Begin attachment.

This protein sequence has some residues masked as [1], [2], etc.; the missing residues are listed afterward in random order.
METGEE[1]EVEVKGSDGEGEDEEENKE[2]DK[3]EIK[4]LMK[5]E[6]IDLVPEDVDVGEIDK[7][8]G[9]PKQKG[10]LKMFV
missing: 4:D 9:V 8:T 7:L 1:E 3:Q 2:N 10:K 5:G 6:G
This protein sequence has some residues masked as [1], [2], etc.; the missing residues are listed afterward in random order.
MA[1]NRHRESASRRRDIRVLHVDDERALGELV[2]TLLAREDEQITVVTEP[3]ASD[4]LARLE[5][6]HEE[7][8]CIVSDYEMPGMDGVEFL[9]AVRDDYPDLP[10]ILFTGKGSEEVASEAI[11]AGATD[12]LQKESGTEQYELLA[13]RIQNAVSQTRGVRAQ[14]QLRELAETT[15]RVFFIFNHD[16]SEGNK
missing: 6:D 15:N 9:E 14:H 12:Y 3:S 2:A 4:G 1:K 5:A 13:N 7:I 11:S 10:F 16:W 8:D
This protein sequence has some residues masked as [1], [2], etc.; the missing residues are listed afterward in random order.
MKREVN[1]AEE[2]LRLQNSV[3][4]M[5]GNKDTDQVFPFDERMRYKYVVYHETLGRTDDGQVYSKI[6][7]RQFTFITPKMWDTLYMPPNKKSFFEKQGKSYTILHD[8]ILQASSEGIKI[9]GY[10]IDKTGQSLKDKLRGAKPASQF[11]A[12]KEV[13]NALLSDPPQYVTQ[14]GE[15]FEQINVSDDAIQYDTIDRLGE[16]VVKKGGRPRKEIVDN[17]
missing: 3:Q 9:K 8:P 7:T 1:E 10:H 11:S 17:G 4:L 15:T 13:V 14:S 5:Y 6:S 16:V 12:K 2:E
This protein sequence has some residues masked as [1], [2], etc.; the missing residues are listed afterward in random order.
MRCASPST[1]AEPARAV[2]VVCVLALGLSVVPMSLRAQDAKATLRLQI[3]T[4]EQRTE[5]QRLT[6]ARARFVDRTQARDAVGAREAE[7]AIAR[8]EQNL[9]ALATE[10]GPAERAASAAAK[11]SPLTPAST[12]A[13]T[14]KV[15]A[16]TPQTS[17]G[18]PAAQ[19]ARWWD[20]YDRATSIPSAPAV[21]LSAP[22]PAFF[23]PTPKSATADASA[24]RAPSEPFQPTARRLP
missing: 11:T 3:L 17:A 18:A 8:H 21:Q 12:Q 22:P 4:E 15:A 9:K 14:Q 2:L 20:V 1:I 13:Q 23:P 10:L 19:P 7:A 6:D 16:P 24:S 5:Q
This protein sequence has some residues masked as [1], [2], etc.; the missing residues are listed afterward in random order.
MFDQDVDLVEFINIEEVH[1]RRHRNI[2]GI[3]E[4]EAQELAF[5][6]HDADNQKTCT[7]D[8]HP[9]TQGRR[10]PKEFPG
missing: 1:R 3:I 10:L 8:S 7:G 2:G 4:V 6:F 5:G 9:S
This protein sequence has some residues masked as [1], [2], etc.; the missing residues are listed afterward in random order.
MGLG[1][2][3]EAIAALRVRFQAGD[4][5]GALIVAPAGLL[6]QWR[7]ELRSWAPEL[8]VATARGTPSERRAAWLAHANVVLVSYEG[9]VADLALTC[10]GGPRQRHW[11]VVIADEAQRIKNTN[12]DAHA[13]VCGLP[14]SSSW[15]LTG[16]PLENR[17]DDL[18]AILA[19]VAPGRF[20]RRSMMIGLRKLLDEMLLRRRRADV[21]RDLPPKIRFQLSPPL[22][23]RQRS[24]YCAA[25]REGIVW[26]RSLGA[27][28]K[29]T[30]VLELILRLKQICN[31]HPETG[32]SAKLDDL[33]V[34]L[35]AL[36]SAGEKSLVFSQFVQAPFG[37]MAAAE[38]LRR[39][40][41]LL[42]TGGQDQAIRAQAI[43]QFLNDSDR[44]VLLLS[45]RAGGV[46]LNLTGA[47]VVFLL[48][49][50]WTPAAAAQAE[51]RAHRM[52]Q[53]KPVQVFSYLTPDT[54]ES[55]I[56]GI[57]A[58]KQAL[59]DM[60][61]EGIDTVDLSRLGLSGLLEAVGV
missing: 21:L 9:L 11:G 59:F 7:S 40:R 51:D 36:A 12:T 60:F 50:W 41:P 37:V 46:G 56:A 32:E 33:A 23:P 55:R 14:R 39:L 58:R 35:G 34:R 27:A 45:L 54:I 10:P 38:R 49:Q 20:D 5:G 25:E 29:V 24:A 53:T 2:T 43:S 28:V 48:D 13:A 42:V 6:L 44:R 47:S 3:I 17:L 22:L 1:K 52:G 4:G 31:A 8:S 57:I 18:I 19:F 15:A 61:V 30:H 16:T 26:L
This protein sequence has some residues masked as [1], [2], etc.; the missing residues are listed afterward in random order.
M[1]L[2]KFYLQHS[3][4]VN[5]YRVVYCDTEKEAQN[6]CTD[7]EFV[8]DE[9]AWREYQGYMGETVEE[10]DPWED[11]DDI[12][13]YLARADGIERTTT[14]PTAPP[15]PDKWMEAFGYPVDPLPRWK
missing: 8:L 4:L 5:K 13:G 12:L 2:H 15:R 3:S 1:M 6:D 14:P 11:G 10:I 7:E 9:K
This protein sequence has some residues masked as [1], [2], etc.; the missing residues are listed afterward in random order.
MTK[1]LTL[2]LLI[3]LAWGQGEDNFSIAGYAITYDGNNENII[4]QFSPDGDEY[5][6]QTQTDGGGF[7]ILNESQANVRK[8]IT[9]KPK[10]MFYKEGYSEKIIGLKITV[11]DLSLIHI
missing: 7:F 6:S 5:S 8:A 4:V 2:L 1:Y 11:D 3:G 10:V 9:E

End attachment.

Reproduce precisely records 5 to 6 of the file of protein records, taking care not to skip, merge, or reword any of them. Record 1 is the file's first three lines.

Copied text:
This protein sequence has some residues masked as [1], [2], etc.; the missing residues are listed afterward in random order.
MFDQDVDLVEFINIEEVH[1]RRHRNI[2]GI[3]E[4]EAQELAF[5][6]HDADNQKTCT[7]D[8]HP[9]TQGRR[10]PKEFPG
missing: 1:R 3:I 10:L 8:S 7:G 2:G 4:V 6:F 5:G 9:S
This protein sequence has some residues masked as [1], [2], etc.; the missing residues are listed afterward in random order.
MGLG[1][2][3]EAIAALRVRFQAGD[4][5]GALIVAPAGLL[6]QWR[7]ELRSWAPEL[8]VATARGTPSERRAAWLAHANVVLVSYEG[9]VADLALTC[10]GGPRQRHW[11]VVIADEAQRIKNTN[12]DAHA[13]VCGLP[14]SSSW[15]LTG[16]PLENR[17]DDL[18]AILA[19]VAPGRF[20]RRSMMIGLRKLLDEMLLRRRRADV[21]RDLPPKIRFQLSPPL[22][23]RQRS[24]YCAA[25]REGIVW[26]RSLGA[27][28]K[29]T[30]VLELILRLKQICN[31]HPETG[32]SAKLDDL[33]V[34]L[35]AL[36]SAGEKSLVFSQFVQAPFG[37]MAAAE[38]LRR[39][40][41]LL[42]TGGQDQAIRAQAI[43]QFLNDSDR[44]VLLLS[45]RAGGV[46]LNLTGA[47]VVFLL[48][49][50]WTPAAAAQAE[51]RAHRM[52]Q[53]KPVQVFSYLTPDT[54]ES[55]I[56]GI[57]A[58]KQAL[59]DM[60][61]EGIDTVDLSRLGLSGLLEAVGV
missing: 21:L 9:L 11:G 59:F 7:S 40:R 51:D 36:A 12:T 60:F 50:W 41:P 37:V 46:G 56:A 32:E 33:A 23:P 55:R 14:R 39:L 58:R 35:G 34:R 27:A 45:L 54:I 10:P 38:R 49:Q 20:D 5:G 25:E 29:V 24:A 53:T 2:T 43:S 28:V 48:D 13:A 42:V 6:L 44:R 47:S 3:I 17:L 22:L 1:K 52:G 4:G 31:A 8:S 57:I 18:I 19:F 15:A 61:V 30:H 16:T 26:L